Monday, April 20, 2009

Say it right

And finally, a much needed break from the typical coverage of AIG and more struggling corporations. But I would never guess the Wall Street Journal would be the host of such an digression from their usual style. I love it.

When I was a young college student, I popped over to the jewelry counter at Nordstrom to have a necklace fixed. The woman behind the counter asked how she could help and I replied "The clasp on this Givenchy necklace broke, and would love to have it fixed." I, unknowing, committed a major faux pas. Not in asking for service but in my pronunciation. I had pronounced it gi-ven-chee.

Her reply, You mean Zhee ven Sheeeeeee?"
I said, "I am sorry, what?"
Her response, "You mean, you would like your Zhee Ven Sheeeee necklaced fixed?"
Her with a blank stare. Me, with I promise you, was not a poker face.
Yes, precious lamb, I do mean Zheeeeeeeee Ven Sheeeeeeeeeeeeeeeeee.

But, she did me a favor, because pronouncing things correctly, well, its necessary. We should want to be educated if we are mispronouncing words, fashion designers, or otherwise.

And apparently, I was not an isolated incident. And who weighs in to help? The Wall Street Journal. I would never anticipate such a topic would merit their attention but kudos. We can all learn a little something beyond continuing bail outs.

How to Pronounce Fashion Names

Q: I felt pretty out of it when I asked a saleswoman about the handbags of "Bottega Veneta" -- and she promptly corrected my pronunciation -- to VEN-e-ta instead of ven-ETT-a. Can you give us a little glossary on how to say foreign fashion names like Nicolas Ghesquière? And how about Ralph Lauren and Donna Karan -- are their surnames stressed on the first or last syllable?—W.D., New York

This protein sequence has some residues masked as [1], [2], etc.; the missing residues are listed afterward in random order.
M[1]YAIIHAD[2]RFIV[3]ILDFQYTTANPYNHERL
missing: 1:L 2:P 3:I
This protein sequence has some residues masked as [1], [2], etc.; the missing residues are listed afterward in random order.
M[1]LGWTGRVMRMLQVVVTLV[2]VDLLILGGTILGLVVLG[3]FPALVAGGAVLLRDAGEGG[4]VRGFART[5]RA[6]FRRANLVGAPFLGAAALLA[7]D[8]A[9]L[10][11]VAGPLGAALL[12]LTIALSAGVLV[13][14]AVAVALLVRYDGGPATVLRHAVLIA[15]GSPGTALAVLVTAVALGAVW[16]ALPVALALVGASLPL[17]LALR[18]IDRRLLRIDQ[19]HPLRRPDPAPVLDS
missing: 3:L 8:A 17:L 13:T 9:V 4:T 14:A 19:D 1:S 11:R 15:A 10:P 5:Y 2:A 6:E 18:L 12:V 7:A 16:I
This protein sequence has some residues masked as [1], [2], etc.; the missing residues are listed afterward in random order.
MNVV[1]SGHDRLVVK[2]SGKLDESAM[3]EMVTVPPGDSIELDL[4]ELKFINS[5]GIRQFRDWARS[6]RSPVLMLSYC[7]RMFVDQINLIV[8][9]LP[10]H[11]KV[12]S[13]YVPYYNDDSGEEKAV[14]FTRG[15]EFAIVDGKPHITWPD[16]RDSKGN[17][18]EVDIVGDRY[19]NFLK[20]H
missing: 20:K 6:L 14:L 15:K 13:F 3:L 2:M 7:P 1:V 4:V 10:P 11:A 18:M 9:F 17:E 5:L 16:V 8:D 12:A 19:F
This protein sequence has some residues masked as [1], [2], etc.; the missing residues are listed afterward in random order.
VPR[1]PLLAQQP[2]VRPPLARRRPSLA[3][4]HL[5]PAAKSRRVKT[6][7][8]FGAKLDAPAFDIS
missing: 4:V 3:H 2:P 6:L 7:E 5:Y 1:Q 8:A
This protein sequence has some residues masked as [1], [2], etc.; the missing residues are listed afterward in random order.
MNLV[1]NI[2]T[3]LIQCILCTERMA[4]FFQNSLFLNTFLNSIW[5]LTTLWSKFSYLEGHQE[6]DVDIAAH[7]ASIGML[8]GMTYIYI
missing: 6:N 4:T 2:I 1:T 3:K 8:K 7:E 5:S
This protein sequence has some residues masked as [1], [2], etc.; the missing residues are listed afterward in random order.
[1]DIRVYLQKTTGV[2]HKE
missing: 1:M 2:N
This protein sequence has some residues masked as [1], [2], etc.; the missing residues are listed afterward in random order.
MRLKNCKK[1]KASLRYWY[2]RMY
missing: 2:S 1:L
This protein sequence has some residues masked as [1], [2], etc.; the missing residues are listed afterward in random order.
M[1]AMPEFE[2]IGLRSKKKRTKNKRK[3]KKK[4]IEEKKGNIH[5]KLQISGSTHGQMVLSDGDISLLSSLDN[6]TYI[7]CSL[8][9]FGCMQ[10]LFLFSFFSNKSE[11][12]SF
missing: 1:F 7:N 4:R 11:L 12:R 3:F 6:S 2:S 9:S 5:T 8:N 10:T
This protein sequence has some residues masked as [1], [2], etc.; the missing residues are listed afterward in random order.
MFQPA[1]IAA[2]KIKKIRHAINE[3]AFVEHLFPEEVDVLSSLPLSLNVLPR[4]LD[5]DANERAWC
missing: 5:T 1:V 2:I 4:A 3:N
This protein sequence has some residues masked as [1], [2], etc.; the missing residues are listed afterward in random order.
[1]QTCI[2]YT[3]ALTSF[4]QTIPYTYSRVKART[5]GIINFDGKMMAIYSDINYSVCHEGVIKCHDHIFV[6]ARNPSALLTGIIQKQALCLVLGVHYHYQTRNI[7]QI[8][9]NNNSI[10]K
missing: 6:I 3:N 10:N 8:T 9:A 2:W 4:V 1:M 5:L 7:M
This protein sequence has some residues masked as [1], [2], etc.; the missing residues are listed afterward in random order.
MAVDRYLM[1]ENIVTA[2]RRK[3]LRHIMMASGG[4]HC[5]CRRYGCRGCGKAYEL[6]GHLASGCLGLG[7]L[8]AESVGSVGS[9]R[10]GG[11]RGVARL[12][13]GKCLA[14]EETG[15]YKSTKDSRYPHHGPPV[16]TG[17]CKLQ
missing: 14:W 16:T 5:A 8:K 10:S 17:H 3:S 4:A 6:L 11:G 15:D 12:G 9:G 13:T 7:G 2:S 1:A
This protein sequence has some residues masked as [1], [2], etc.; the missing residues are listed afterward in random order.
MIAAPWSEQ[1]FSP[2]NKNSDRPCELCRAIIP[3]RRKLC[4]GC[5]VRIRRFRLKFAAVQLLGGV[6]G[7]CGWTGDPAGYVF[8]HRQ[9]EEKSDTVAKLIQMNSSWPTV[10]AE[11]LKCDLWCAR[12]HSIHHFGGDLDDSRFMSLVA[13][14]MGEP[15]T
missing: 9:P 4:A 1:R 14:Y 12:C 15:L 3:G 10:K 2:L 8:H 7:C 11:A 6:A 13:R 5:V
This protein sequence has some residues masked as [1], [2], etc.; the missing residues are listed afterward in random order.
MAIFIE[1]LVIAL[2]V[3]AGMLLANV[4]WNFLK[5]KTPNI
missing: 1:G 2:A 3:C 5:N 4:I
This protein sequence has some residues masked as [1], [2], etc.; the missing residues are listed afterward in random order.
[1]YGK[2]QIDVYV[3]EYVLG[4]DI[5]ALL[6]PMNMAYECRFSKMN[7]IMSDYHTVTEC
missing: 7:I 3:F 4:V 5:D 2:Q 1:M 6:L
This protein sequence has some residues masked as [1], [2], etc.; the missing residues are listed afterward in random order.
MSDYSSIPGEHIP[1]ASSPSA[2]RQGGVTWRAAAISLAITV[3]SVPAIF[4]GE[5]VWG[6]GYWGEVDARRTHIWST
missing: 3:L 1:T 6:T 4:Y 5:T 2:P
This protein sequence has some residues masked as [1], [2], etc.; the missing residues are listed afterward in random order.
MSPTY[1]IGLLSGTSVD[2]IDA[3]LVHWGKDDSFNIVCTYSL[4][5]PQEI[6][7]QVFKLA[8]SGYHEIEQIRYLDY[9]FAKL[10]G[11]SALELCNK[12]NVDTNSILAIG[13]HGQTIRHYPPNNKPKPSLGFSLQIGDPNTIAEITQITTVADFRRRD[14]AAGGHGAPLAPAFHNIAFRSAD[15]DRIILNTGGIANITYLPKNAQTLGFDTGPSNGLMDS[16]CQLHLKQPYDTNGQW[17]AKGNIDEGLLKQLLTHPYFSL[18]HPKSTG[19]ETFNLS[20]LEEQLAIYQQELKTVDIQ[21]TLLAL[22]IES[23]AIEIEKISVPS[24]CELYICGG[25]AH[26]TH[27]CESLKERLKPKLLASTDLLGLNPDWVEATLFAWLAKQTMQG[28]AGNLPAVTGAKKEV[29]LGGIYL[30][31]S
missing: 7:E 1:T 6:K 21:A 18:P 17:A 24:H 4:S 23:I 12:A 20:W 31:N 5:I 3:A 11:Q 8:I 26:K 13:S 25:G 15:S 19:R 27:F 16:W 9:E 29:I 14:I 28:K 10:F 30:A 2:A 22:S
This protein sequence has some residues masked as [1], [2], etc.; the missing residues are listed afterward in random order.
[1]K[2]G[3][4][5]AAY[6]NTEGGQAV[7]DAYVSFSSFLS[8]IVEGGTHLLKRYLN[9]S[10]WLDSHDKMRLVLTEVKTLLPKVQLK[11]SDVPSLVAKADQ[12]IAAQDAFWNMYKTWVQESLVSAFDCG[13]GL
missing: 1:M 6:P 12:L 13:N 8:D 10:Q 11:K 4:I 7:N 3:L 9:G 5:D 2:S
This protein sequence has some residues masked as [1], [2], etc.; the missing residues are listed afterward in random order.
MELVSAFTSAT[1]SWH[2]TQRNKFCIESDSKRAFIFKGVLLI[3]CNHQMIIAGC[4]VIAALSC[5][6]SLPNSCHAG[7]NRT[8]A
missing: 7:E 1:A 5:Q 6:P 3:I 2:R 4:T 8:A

Say What?
Click on each link to hear the correct pronunciations of some fashion designers, as recorded by Journal fashion reporter Christina Passariello.
Alber Elbaz for Lanvin
Jean Paul Gaultier
Louis Vuitton
Nicolas Ghesquière
Vacheron Constantin
Yves Saint Laurent

A: I remember when American consumers in the 1970s routinely butchered the names of their imported cars -- blithely unaware of the correct pronunciation of Renault (ruh-NO) and Peugeot (puh-ZHO). We've come a long way since then, saying foreign car names like Hyundai with ease. But these days, there are a host of new designer names tripping us up, as globalization and the democratization of fashion bring brands from all over the world -- once limited to the couture cognoscenti -- to regular folk.

Most of the first French names to appear in the U.S. were a cinch, like Dior and Chanel. But a lot of the names in play today need to be spoken with a real lilt , like Jean Paul Gaultier (zhan paul GO-tee-AY), Alber Elbaz for Lanvin (al-BEAR el-BAHZ for lon-VAN), and Nicolas Ghesquière (NEE-ko-la guess-KYAIR).

Mamma mia! The Italian names can play tricks on you, too -- such as Bulgari (BOOL-ga-ree), Ungaro (OON-ga-ro), Versace (ver-SAH-chay) and Zegna (ZANE-ya). And from Spain comes the tricky Loewe (LO-ee-VAY). (To hear every last nuance of pronunciation, check out the audio tutorial at

Even some American designers can leave you tongue-tied. Last year, Target shoppers were faced with the challenge of pronouncing Proenza Schouler (pro-EN-za SCHOOL-er), when the American duo sold a collection that included $49 bustier tops there.

Don't worry that you'll sound affected. Why not try to get it right? The more syllables, the more delicious it sounds: I just love to say the name of Swiss watch maker Vacheron Constantin (va-sha-RON con-ston-TAN).

But don't force a fashion-y flourish on American designers whose names sound just like they look: It's Ralph Lauren (rhymes with "foreign") and Donna Karan (sounds like "Karen").
Email questions to

Printed in The Wall Street Journal, page D10

1 comment:

Leah said...

Thanks, I'm a stickler for proper pronunciation, too! What I can't figure out is why Vera Wang pronounces her last name Way-ng, like bang, sang, fang, when the actual pronunciation of that surname is Wahng. Perhaps she just likes to be unique. Or has succumbed to the typical American pronunciation.

In any case, I love your blog!